Wednesday, December 29, 2010

Zen and the art of fish tank maintenance: 'Aquascapers' herald the end for treasures chests and shipwrecks with arty installations


The seemingly mundane world of fish keeping has now received an arty makeover with the emergence of the 'Aqueous Art Movement'

A new trend of creating amazing living pictures in fish tanks has emerged from a group of enthusiasts - and is fast becoming a major art movement.

And it could spell the end to the traditional treasure chest, shipwreck and diver that adorn the usual British fish tanks.

Members of the Aqueous Art Movement design incredible scenes - or aquascapes - beneath the water that are described as moving pictures.

The plants, stone, lighting and types of fish are carefully selected to make the tanks genuine works of art.

The arty fish fans who base their minimalist designs on Zen gardens from Japan

The meticulous design of the Aquascapers take months to construct and the position of each rock, plant and bit and gravel is vital to the brotherhood of four designers who founded the movement. George Farmer's 'Zen Symbiance'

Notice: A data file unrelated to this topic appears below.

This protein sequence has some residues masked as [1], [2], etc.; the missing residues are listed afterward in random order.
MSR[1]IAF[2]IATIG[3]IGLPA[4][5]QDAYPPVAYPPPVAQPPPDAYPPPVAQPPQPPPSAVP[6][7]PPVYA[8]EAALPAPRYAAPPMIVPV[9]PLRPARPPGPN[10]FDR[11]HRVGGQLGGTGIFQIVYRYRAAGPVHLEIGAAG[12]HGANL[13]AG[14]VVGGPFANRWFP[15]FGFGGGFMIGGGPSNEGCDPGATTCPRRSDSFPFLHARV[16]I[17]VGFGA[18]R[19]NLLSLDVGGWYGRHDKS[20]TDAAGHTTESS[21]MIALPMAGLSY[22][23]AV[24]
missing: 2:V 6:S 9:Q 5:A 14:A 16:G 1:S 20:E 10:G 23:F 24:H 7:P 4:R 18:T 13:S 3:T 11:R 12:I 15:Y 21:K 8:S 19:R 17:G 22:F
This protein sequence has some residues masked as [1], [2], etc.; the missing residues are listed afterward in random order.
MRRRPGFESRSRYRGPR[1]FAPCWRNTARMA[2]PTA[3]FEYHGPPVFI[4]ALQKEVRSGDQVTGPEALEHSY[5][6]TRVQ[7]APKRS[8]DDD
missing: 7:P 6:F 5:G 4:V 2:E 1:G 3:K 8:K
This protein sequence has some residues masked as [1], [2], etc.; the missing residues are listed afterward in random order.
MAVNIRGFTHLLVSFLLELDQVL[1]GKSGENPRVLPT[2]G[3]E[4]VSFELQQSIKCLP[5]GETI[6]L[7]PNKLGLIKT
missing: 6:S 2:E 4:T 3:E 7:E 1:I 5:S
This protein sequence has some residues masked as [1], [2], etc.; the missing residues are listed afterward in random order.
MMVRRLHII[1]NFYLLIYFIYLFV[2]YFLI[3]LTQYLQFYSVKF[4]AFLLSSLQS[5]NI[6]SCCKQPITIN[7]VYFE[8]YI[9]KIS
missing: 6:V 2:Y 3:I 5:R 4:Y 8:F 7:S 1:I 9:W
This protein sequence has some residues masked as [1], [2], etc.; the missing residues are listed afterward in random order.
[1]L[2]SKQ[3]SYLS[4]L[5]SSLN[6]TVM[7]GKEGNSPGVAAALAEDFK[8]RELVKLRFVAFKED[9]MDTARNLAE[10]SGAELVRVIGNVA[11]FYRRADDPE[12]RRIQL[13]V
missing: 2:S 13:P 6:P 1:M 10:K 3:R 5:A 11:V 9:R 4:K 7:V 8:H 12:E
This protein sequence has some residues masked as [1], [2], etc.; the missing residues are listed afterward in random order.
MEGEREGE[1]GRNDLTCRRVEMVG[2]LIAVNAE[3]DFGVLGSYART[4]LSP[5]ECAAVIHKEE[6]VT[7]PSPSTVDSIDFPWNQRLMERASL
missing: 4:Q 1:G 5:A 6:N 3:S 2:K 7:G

Graeme Edwards at work creating an Aquascape: The fishy works of art take up to 12months to complete

Some are based on Japanese styles and others influenced by Zen Buddhism - and they've even appeared at the Chelsea Flower show.

Even the character of the fish is important because calming designs require slow swimming fish.

They can take up to a year to design and build and the idea is that once set up the plants continue to grow and the fish take the eye around the whole picture.

They are so admired that the movement has held an exhibition at a top London gallery.

James Starr-Marshall, 36, a teacher, said: 'We were all fish keepers and about 15 years ago we came across a guy from Japan who is the father of aquascapes.

'For six or seven years we experimented to get the plants growing. It is a careful balance between nutrients, lighting and Co2.

'After we learned the methods we were able to apply the creative side.

'We use natural materials and tropical plants that grow solely beneath the water. We want to create paintings that grow and evolve.

'The fish are there to comliment the scene and the size, colour and behaviour of the fish are all taken into account.

'The fish help move you eye around the picture.

'Some designs have a Japanese influence, others are based on Zen and others are based on real places - such as Durdle Door in Dorset.

'We can offer to create tanks for people or organisations and the reactions we get are very positive.'

source: dailymail

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